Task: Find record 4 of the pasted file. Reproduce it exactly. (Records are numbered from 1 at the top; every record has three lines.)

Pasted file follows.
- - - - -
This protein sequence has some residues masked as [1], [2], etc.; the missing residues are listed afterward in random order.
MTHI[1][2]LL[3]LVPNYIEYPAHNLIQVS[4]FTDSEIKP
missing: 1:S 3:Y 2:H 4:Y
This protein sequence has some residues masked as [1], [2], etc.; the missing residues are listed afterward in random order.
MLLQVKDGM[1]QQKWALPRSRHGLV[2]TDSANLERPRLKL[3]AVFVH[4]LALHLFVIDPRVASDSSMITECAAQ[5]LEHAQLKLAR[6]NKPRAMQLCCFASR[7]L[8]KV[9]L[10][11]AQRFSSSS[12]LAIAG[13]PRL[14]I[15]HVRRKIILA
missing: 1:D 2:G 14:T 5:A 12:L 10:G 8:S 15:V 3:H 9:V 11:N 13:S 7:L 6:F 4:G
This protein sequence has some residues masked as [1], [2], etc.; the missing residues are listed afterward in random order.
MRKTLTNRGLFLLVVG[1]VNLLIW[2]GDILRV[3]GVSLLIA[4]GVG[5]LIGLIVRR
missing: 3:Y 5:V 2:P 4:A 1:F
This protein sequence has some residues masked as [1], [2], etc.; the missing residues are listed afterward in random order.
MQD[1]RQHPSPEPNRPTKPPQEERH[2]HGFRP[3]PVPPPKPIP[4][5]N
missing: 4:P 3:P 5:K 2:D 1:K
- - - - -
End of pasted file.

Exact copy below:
This protein sequence has some residues masked as [1], [2], etc.; the missing residues are listed afterward in random order.
MQD[1]RQHPSPEPNRPTKPPQEERH[2]HGFRP[3]PVPPPKPIP[4][5]N
missing: 4:P 3:P 5:K 2:D 1:K